Last year was the warmest on record in the continental United States, the federal government reported Tuesday, attributing the temperatures to the natural El Nino cycle as well as to long-term warming linked to human emissions of greenhouse gases.
The findings are preliminary, and a final review later this year could still put 2006 just below the previous record set in 1998, the National Climatic Data Center reported. But in any case, the two years are pretty much a tie in terms of hot ones since recordkeeping began in 1880.
Both years averaged around 55 degrees Fahrenheit — 2.2 degrees above the 20th century mean.
In a statement, the center said the last nine years have all been "among the 25 warmest years on record for the contiguous U.S., a streak which is unprecedented in the historical record."
The center in December had expected 2006 to be the third warmest on record but that changed given warm temperatures in the latter half of the month.
"After a cold start to December, the persistence of spring-like temperatures in the eastern two-thirds of the country during the final two to three weeks of 2006 made this the fourth warmest December on record in the U.S., and helped bring the annual average to record high levels," the center said.
Worldwide, the agency said, 2006 was the sixth warmest year on record.
Denver snowy but warm
The center cited several examples of above average temperatures in December:
- Boston was 8 degrees above average.
- Minneapolis-St Paul was 17 degrees above average for the last three weeks.
- Denver, even with its third snowiest December on record, saw temperatures average 1.4 degrees warmer than the 1971-2000 average.
Five states — Minnesota, New York, Connecticut, Vermont, New Hampshire — had their warmest December on record and no state was colder than average in December, the center added.
El Nino and greenhouse gases
The center said that a moderate El Nino, a periodic Pacific Ocean pattern that affects weather worldwide, had limited Arctic blasts across the continental United States.
"A contributing factor ... also is the long-term warming trend, which has been linked to increases in greenhouse gases," it added.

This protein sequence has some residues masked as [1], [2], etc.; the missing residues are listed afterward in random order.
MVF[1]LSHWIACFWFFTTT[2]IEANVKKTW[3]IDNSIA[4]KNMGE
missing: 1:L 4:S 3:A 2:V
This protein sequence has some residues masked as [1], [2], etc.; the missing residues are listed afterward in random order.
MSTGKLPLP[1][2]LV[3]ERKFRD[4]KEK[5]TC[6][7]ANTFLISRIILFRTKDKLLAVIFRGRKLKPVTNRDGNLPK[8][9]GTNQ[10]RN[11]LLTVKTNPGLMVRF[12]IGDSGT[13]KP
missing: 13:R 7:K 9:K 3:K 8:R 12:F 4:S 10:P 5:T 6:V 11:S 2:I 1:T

A key greenhouse gas is carbon dioxide, which cars and industry emit by burning fossil fuel. The gases add to a natural greenhouse effect around Earth that traps in heat. Many scientists fear that humans are adding too much on top of pre-industrial levels of greenhouse gases.
The center described the El Nino contribution as "major" but added that "it is unclear how much of the recent anomalous warmth was due to greenhouse gas-induced warming and how much was due to the El Nino-related circulation pattern."
Carbon dioxide levels in the atmosphere have increased by 30 percent since the start of the industrial revolution, and that has paralleled a warming trend.
"U.S. and global annual temperatures are now approximately 1 degree F warmer than at the start of the 20th century," the center noted, "and the rate of warming has accelerated over the past 30 years, increasing globally since the mid-1970s at a rate approximately three times faster than the century-scale trend."
The Bush administration's anti-warming strategy is to promote technologies that can reduce emissions. It refuses to require emissions curbs, arguing those would hurt the economy and cost jobs.
Most other industrial nations have agreed to curbs under what's known as the Kyoto climate accord.
Britain's weather service last week predicted that 2007 would likely be the warmest year on record globally, citing El Nino and greenhouse gases.